”You show me a fighting aged male and I will show you a man who can work. Show me the man
that you’re frightened of and I will show you a gentle soul who is scared. You show me an
economic migrant, an invader or a crook, and I will show you a mirror. For we are all the sons
and daughters of migrants. We, as people, have always moved. And we have all benefited from
In order for you to be rich, to buy cheap clothes and to talk on your phone, someone will slave for
you. It is our ease of living that has made them poor. It is our exploitation that makes them run.
Not just the West, but the rich all over. We are the creators of migration, the benefactors and the
blind. We turn our eyes to their suffering yet expect them to take all that comes. We buy brands
that exploit, and expect everything for cheap, cheap, cheap.
But when a boy, or a man can not see how they can survive, we expect them to drown silently in
their poverty, whilst we book our holidays in the sun. And we will use our passports to fly to
almost any destination on this earth. We, the rich can seek employment wherever we like, and
we can just pop to Paris for a weekend away. But when the man who suffers for our opulence
wants to do the same, we say no, don’t come, you should stay.
We, the creators of their misery, define ourselves as the victims of their pain. We cry and
complain that someone steals the job that we’re too lazy to do. We take their oil, their minerals,
their produce and their lives, yet it is ‘we’ who call ‘them’ the crooks. And it is we that call
ourselves the victims of their pain. You say that they come for our welfare state, yet I’ve met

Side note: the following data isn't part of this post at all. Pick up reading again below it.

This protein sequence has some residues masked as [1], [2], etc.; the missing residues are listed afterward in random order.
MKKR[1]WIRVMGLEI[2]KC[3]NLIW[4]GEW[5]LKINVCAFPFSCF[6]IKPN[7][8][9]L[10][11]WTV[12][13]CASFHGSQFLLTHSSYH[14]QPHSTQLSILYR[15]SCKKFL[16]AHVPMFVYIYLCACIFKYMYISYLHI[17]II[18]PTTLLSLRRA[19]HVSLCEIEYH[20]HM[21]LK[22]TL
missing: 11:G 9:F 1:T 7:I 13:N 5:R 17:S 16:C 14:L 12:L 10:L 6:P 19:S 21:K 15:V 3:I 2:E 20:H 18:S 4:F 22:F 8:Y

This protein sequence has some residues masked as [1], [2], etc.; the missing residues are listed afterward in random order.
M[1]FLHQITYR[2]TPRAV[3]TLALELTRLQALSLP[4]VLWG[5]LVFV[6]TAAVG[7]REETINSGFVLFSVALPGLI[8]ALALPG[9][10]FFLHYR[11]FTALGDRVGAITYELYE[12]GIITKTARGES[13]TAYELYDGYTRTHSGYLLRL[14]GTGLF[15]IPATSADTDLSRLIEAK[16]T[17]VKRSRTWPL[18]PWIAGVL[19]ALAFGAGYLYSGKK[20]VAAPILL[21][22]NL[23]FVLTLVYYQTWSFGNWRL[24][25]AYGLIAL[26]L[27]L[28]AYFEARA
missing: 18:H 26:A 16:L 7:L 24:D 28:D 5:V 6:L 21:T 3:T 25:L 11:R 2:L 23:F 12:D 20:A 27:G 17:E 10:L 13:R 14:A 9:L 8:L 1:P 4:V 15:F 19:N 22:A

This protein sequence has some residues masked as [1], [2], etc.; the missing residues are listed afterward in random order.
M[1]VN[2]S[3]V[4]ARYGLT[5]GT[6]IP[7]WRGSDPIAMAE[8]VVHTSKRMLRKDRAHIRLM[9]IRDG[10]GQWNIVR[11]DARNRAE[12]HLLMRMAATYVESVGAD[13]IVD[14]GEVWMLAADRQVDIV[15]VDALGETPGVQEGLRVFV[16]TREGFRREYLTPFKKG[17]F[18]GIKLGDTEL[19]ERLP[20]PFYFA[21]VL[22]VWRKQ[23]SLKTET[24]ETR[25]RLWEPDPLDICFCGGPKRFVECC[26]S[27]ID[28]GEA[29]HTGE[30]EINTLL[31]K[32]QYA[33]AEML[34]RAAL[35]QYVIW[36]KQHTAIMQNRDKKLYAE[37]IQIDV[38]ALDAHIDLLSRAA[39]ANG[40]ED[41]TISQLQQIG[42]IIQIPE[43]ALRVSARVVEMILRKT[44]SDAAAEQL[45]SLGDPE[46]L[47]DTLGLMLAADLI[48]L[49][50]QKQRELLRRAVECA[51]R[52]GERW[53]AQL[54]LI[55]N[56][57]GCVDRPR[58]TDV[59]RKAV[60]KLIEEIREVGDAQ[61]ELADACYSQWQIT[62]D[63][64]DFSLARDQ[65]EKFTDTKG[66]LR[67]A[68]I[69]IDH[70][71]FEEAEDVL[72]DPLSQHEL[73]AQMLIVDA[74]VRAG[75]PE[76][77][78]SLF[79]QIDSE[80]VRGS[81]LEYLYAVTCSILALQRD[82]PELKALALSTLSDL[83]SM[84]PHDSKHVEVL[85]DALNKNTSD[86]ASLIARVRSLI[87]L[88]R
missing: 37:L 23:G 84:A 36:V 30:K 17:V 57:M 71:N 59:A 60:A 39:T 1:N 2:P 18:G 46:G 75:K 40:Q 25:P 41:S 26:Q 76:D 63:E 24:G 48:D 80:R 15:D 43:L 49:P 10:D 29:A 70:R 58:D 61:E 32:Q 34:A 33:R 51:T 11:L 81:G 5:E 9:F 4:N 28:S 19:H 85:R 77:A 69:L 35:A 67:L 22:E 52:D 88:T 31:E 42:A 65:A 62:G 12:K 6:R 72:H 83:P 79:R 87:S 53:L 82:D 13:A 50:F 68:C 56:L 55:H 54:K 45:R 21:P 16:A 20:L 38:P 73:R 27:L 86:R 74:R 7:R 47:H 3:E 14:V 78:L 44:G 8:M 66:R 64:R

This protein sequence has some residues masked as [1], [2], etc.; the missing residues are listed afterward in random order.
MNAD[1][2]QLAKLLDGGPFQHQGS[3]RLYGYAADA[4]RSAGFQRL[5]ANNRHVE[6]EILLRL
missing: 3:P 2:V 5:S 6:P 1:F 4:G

thousands of people crossing this sea, and every single one of them wanted to work. Can you
say that about the people back home? I certainly can’t!
You talk of losing our culture but when we can turn our backs to the poor, then I think it’s a
culture that we can lose. You say that we should help our homeless first, yet when we see the
man on the streets, we walk by. We each live in a blanket of self righteousness, myself included,
stating that others should do something to change. Be it for the homeless, the lonely or the
displaced, we form our opinions from the warmth and comfort of our homes.
But unless you have walked one mile in their shoes, then don’t tell them where they should go.
For we are their reflection. We were all made the same. It is by chance that we were born with
opportunity, as it is by chance that they were born in the dust. And it could be by chance that our
choices are taken away. Their struggle is our struggle, for if it was not them, it would be us.
You think that leaving all that you have known is easy? You think that crossing that sea is a
choice? Then you don’t know how many are lost to this journey. You don’t know the pain that
they take. And if you want to talk about choices, then you should acknowledge that it is only us
who can choose!
We have one life. Let’s not waste it on hate. Only love!”
Brendan Woodhouse was a crew member on the latest Sea Watch 3 rescue mission. They were stalled yet again by European governments “negotiating'“ over the futures lives and safety of those people rescued. Brendan initially shared these thoughts on Facebook. They are important in these uneasy times. Brendan has kindly given us permission to reproduce them here: